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Chapter Three: Methodology

This chapter describes and explains the methodology deployed in


this study and at the research methods reading which informed my
choice of methods. This study is a practical project of field study type.

Chapter One introduced the subject of this dissertation, i.e. to


investigate the nature and impact of national and local initiatives on
geography teaching in schools with ICT (Information and
Communication Technology). The focus is particularly the significant
factors that influence and facilitate teachers ability to embrace ICT
and incorporate it in their geography teaching and use it with pupils. I
am interested in discovering what the main barriers are to teachers
who do not integrate ICT in the geography curriculum. This had to be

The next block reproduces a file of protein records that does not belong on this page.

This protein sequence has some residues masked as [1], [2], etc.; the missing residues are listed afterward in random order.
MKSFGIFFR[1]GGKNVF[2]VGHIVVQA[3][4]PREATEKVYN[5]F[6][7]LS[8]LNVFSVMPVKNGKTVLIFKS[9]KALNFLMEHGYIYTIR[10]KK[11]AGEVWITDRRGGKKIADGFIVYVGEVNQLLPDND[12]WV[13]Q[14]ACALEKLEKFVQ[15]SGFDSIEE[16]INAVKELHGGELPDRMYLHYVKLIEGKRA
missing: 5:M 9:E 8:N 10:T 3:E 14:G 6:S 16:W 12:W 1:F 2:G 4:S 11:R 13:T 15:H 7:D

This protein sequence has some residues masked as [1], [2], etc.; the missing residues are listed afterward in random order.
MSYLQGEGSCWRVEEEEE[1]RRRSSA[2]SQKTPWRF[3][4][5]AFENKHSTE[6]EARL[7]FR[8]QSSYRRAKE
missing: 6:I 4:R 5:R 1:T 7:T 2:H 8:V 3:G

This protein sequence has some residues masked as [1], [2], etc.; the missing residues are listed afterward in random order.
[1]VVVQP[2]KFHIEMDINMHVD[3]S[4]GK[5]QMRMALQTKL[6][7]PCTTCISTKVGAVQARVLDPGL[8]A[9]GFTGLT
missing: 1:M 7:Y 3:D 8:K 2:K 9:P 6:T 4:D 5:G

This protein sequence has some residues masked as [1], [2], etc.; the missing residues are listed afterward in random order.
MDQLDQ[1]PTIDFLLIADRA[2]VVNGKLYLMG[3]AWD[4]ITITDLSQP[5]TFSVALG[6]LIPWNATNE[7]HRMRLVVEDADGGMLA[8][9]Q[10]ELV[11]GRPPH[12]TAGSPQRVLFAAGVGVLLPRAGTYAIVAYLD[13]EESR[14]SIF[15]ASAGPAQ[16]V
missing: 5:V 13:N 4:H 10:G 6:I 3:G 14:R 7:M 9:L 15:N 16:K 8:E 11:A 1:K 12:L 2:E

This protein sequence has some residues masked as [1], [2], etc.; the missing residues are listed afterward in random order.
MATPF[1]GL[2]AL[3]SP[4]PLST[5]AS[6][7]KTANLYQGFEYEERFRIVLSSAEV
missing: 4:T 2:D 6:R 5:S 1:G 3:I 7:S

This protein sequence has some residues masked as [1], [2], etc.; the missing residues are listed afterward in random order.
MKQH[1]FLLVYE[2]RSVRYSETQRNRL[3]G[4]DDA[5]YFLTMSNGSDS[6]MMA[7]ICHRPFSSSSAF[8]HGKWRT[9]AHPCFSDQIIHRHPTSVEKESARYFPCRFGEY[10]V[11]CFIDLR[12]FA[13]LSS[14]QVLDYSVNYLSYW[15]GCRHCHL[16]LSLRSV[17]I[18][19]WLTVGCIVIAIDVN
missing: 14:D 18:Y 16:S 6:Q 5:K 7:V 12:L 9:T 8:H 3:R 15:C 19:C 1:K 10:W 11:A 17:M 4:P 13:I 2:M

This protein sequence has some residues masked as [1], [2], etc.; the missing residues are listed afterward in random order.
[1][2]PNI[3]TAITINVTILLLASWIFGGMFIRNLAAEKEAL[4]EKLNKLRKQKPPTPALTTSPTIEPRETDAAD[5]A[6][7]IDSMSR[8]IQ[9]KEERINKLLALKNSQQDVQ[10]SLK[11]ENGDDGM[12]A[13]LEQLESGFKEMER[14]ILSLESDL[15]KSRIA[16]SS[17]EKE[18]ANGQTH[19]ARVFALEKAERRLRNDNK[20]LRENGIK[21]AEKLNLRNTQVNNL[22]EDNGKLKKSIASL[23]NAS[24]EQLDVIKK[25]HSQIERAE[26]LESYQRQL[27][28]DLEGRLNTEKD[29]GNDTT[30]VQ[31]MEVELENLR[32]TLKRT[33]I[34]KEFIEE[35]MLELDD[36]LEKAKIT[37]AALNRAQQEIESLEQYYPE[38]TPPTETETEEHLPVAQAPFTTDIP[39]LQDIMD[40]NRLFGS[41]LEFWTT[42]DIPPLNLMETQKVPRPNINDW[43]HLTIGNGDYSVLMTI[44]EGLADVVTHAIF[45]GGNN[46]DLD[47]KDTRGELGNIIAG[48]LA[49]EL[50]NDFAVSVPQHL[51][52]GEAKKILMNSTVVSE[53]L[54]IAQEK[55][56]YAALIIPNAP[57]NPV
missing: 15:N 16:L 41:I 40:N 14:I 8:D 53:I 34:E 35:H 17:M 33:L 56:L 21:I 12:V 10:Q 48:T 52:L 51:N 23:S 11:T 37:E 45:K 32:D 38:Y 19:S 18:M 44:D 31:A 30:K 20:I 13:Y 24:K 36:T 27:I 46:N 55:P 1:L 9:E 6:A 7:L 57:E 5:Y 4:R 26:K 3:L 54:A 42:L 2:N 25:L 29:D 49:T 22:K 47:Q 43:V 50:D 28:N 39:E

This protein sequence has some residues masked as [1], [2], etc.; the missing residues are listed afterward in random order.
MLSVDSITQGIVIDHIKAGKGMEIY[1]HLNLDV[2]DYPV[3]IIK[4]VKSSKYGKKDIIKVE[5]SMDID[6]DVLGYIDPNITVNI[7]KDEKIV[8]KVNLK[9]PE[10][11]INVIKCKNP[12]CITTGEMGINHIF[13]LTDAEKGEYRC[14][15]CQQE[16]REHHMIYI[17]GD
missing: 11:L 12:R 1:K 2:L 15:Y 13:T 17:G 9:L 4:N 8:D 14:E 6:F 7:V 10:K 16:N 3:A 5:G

doable within the time, space and resources available (Blaxter, et.
al., 1999, p.25) and was refined from the early rather ambitious aims
to being more focused.

The are many models of the research process, most of them devised
according to a series of stages. Cohen and Manion (1994) identify
eight stages of action research, which appeared rather too scientific
in approach, as I was seeking to understand individuals perceptions
of the world (Bell, 1999, p.7). Other representations of the research
process, including one with five stages of research shown in
diagrammatic form showing design, sampling, data collection, data
analysis and the report are presented by Blaxter et. al. (1999, p.8).

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This seems to be a rather over-simplification of a long and complex


process.

Johnson identifies the following stages of activity which must be


worked through in carrying out and completing an investigation
(Johnson, 1994, p.172).
1. Establishing the focus of the study
2. Identifying the specific objectives of the study
3. Selecting the research method
4. Arranging research access
5. Developing the research instrument
6. Collecting the data
7. Pulling out of the investigative phase
8. Ordering the data
9. Analysing the data
10. Writing up
11. Enabling dissemination
(Johnson, 1994, p. 172)